Hang In There, Baby refers to a motivational poster of a cat hanging on to a bar captioned "Hang in there, baby." It has been widely imitated, parodied, and recognized as a relic from the 1970s. In the 2000s, it has come to serve as a symbol of corporate coldness.
The original "Hang In There, Baby" poster (shown below) was published in late 1971 by photographer Victor Baldwin. He got the shot of his Siamese cat, Sassy, in 1963, and published the image in a book called Outcast Kittens in 1970. He made the poster after choosing the caption "Hang in there, baby" in 1971.
After The Music Man composer Meredith Wilson purchased the first copy of the poster, demand quickly increased over the 1970s. People were drawn to the poster's inspirational message and wrote Baldwin describing how it helped them get through surgeries, accidents, and other tough periods in life.
During the 70s, dozens of imitators, bootlegs, and variations appeared with different cats and different texts, but the general idea of a cat hanging to a branch with text saying "hang in there" grew into a popular trend. Baldwin, who owned the copyright to the picture and poster, sued every imitator and won. It is now a collectible and considered one of the first motivational posters.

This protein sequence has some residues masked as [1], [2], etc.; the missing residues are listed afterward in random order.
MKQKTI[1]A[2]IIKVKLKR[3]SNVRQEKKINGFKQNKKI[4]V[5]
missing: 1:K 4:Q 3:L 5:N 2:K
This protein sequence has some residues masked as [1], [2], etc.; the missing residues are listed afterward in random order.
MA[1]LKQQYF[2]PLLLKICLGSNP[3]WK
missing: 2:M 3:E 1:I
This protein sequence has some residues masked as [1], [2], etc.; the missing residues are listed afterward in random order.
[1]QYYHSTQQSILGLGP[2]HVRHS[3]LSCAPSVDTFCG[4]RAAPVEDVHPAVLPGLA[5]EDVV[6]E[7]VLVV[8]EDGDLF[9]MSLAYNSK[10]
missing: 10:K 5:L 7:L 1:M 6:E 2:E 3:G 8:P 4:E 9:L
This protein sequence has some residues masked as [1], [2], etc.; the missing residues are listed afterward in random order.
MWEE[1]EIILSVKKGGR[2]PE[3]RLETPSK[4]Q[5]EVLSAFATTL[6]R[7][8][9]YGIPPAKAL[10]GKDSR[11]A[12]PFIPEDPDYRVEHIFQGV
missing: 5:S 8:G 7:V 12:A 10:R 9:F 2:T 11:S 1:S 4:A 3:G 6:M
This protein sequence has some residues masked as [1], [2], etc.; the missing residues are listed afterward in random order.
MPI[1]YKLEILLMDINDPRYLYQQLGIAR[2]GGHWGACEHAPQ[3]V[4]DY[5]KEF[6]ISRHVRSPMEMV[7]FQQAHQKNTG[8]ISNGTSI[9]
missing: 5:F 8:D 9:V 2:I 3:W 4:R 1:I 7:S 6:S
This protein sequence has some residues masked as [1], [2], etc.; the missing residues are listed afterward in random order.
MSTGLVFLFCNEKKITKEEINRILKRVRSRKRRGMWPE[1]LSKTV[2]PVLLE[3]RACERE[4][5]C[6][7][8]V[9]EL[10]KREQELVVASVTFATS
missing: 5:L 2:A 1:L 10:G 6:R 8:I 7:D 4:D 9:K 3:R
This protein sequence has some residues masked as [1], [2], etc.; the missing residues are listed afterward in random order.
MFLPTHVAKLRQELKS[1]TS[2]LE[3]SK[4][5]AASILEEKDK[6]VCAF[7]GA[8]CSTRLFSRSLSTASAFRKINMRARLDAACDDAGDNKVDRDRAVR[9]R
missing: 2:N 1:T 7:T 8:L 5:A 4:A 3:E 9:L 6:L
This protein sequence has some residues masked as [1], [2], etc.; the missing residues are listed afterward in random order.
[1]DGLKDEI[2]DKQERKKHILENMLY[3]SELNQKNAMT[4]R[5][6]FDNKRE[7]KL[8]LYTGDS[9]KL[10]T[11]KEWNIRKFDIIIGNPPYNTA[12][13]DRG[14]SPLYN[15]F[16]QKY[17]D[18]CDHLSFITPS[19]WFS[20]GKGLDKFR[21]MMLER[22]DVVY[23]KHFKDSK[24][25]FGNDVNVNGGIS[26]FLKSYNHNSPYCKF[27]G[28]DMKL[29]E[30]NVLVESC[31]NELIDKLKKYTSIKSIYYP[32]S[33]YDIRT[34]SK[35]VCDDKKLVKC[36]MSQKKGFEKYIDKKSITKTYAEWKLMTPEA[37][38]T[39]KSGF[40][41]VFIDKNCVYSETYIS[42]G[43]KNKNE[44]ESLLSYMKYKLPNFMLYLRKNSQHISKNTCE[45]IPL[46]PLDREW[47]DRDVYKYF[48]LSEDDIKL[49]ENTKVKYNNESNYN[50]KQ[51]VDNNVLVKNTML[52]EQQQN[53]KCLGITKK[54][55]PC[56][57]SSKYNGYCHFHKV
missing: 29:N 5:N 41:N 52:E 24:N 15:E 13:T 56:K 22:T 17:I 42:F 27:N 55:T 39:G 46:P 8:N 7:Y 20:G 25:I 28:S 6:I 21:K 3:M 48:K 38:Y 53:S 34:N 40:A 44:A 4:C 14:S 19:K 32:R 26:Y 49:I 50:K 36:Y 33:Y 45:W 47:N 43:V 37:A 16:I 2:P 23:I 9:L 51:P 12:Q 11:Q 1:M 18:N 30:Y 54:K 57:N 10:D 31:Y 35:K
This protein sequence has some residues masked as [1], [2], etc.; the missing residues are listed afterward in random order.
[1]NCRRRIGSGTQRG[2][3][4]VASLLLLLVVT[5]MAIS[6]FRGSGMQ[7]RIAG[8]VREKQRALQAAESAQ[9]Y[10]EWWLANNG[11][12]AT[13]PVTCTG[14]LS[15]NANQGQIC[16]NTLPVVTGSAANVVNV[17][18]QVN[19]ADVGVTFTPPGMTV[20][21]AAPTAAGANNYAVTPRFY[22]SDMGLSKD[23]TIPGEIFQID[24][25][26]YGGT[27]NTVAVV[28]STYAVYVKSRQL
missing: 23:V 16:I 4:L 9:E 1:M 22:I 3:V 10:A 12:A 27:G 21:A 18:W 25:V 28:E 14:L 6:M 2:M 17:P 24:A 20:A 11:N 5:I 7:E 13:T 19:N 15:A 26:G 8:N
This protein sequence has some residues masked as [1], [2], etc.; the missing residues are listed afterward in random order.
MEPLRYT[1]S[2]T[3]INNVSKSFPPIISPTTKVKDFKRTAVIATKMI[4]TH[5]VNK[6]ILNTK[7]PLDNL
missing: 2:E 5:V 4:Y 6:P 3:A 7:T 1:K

Pop Culture References
The popularity of the "Hang In There" cat has made it a ubiquitous reference in pop culture. It appeared in the Simpsons episode "The Twisted World of Marge Simpson," where Marge commented, "'Hang in there, baby!' You said it, kitty…Copyright 1968. Hmm, determined or not, that cat must be long dead." It also appeared in a Terminator film, on a Survivor episode, the 2003 film The Cat in the Hat, and more. In 1999, The Onion  posted a headline declaring the cat had died after hanging on the branch for 17 years.
"Hang In There, Baby" is cited as one of the more prominent precursors to LOLcats, and there are several LOLcat images devoted to a cat hanging off a tree branch. Pleated Jeans wrote a satirical article from the perspective of the Hang In There cat. Happyjar used it in a webcomic with its popular character Business Cat (shown below).
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